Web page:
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British East Asian students are more likely to face racism, and media tend to have racial undertones in their reports of the community as compared to East Asian students community. The findings emerge from a study, believed to be the first ever of its kind, in which researchers from the University of Surrey examined 185 newspaper articles to see how the two minority groups are reported in media.
“It is worrying to see how these two groups are portrayed differently in the media, and shows that the media is still heavily biased towards certain groups. British East Asian in particular are singled out for negative coverage”
Professor Rachel Brooks from the University of Surrey was quoted as saying by ScienceDaily.
‘Fortunate’ to be studying in UK
While talking about the East Asian students, primarily from China and India, who have come to the UK, media tends to present the UK education system in a favourable light in comparison to their international rivals. Most articles inferred that these students are ‘fortunate’ to be studying in such an environment.
“Whilst East Asian students are portrayed positively in the media due to their monetary value, British East Asians are subject to negative coverage containing racist undertones. This can in part be explained by the ‘temporariness’ of East Asian students stay in the UK, which is not seen as a threat to Britishness, but it highlights a tendency towards ‘reverse racism’,” said Prof Brooks.
The British East Asian students tend to receive negative media coverage on various accounts. The media focused on ethnic tensions within UK schools and the issue of ‘reverse racism’, whereby acts of discrimination and prejudice were perpetrated by racial minorities. Media tends to believe that “many schools are unwilling to tackle racism on the part of Asian students towards white pupils”.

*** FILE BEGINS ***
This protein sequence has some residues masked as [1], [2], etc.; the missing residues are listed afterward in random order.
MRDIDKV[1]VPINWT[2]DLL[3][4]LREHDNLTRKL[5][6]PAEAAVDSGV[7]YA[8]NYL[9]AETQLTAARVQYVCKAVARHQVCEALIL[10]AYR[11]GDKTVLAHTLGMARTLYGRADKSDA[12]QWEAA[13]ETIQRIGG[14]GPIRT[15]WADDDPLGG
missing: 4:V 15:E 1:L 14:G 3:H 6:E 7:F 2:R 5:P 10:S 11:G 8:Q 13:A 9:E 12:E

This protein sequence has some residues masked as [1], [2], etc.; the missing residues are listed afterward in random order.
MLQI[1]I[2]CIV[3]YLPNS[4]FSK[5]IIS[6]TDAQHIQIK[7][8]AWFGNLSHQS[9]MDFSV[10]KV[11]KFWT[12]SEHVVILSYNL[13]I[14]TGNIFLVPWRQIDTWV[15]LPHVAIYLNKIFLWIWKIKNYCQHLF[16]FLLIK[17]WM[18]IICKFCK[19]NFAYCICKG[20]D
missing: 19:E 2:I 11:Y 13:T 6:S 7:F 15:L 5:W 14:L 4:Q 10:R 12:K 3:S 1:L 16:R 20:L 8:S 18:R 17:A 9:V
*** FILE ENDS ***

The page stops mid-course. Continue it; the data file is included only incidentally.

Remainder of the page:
‘Pushiness’ of Parents
The difference in parenting and the attitude towards learning among British East Asian parents was also subject to criticism in the UK media. The media highlighted the ‘pushiness’ of this group in regards to academia. Concerns were also raised in some articles that the phenomenon of ‘tiger mother’, a term that refers to a strict or demanding mother who pushes her children to be successful academically, was spreading into English society.
The East Asian students, however, are not subjected to this sort of racism. The media is careful in acknowledging and accepting the economic benefits generated by East Asian students, who typically pay higher tuition fees than their UK counterparts in the education system. Their presence was usually favourably reported with figures highlighting the income to the government.
Researchers believe that the study highlights a tendency towards ‘reverse racism’ and the perception in media about the ‘temporariness’ of East Asian students who are usually not seen as a threat to ‘Britishness’ in UK.